But now apart from the law the righteousness of God has been made known, to which the Law and the Prophets testify. This righteousness is given through faith in Jesus Christ to all who believe. There is no difference between Jew and Gentile, for all have sinned and fall short of the glory of God, and all are justified freely by his grace through the redemption that came by Christ Jesus. God presented Christ as a sacrifice of atonement, through the shedding of his blood—to be received by faith. He did this to demonstrate his
righteousness,
because in his forbearance he had left the sins committed beforehand unpunished— he did it to demonstrate his righteousness at the present time, so as to be just and the one who justifies those who have faith in Jesus.
 
Romans 7:7 – What shall we say, then? Is the law sinful? Certainly not! Nevertheless, I would not have known what sin was had it not been for the law. For I would not have known what coveting really was if the law had not said, “You shall not covet.”

Romans 7:24-25 – What a wretched man I am! Who will rescue me from this body that is subject to death? Thanks be to God, who delivers me through Jesus Christ our Lord!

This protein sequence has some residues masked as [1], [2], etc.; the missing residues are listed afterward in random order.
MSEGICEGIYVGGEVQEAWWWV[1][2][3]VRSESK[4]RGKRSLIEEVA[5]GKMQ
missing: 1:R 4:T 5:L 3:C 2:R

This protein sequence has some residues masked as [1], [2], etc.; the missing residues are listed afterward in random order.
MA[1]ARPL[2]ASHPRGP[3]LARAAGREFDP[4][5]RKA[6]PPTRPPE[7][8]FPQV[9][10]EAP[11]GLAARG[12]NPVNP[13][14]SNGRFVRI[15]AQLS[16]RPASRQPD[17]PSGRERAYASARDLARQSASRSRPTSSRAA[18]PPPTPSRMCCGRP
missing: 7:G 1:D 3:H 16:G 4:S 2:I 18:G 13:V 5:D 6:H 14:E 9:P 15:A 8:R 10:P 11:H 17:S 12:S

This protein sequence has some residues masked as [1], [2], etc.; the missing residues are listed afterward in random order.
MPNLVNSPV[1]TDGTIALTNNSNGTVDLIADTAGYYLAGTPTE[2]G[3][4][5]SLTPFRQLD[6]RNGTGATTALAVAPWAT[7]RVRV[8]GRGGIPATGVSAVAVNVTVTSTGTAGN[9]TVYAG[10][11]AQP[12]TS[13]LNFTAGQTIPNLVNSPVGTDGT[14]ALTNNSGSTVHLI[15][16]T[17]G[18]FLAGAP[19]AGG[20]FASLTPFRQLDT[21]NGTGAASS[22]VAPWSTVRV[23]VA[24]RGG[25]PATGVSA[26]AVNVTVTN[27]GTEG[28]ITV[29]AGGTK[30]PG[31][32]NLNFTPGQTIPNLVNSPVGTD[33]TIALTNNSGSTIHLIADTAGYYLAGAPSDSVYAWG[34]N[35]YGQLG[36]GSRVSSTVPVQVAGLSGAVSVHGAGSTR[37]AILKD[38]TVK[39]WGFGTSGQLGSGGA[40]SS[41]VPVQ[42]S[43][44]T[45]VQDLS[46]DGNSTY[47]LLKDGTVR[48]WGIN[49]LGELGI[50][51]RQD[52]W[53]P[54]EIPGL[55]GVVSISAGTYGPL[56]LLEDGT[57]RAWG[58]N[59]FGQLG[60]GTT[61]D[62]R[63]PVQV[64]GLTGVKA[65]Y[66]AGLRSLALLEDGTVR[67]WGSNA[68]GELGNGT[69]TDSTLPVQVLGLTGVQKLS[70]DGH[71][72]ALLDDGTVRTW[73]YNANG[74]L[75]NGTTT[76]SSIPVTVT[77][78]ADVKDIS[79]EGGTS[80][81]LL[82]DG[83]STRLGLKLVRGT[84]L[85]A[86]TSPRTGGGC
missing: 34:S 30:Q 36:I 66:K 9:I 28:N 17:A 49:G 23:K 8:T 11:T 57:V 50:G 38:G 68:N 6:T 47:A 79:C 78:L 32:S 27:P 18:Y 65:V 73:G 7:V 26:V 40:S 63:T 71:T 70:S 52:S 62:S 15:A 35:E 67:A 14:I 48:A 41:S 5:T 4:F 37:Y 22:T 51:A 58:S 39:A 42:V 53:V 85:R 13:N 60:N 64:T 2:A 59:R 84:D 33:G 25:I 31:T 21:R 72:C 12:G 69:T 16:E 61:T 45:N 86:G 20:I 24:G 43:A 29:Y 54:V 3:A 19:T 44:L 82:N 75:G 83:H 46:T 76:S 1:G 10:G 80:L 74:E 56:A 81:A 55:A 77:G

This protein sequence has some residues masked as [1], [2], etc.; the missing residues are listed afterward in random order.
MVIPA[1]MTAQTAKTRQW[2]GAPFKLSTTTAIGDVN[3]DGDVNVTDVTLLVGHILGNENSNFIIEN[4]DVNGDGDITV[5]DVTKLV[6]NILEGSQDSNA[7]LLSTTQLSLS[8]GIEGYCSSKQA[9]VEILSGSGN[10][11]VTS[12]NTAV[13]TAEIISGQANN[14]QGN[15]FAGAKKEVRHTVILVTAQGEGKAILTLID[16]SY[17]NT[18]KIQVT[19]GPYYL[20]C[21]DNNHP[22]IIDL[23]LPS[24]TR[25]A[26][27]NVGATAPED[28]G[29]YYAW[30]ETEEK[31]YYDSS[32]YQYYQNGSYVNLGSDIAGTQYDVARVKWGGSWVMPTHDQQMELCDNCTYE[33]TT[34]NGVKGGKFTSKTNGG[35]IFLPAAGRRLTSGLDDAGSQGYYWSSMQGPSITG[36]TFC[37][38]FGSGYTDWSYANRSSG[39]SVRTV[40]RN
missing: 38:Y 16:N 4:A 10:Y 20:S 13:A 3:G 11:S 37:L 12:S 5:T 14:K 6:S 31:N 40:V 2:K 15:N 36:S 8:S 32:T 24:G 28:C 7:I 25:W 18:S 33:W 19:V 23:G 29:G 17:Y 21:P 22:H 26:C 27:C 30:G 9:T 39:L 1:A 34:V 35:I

So then, I myself in my mind am a slave to God’s law, but in my sinful nature a slave to the law of sin.
 
1 John 1:9 – If we confess our sins, he is faithful and just and will forgive us our sins and purify us from all unrighteousness.
 
1 Corinthians 9:24 – Do you not know that in a race all the runners run, but only one gets the prize? Run in such a way as to get the prize.
 
Philippians 3:12-14 – Not that I have already obtained all this, or have already arrived at my goal, but I press on to take hold of that for which Christ Jesus took hold of me. Brothers and sisters, I do not consider myself yet to have taken hold of it. But one thing I do: Forgetting what is behind and straining toward what is ahead, I press on toward the goal to win the prize for which God has called me heavenward in Christ Jesus.
 
1 John 3:1-3 – See what great love the Father has lavished on us, that we should be called children of God! And that is what we are! The reason the world does not know us is that it did not know him. Dear friends, now we are children of God, and what we will be has not yet been made known. But we know that when Christ appears, we shall be like him, for we shall see him as he is. All who have this hope in him purify themselves, just as he is pure.


Contentment: H.C. Lord’s Day 44

Heidelberg Catechism Lord’s Day 44

Q 113. What is the aim of the tenth commandment?
A 113. That not even the slightest desire or thought contrary to any one of God’s commandments should ever arise in our hearts.

Rather, with all our hearts we should always hate sin and take pleasure in whatever is right.
 

Q 114. But can those converted to God obey these commandments perfectly? 
A 114. No. In this life even the holiest have only a small beginning of this obedience.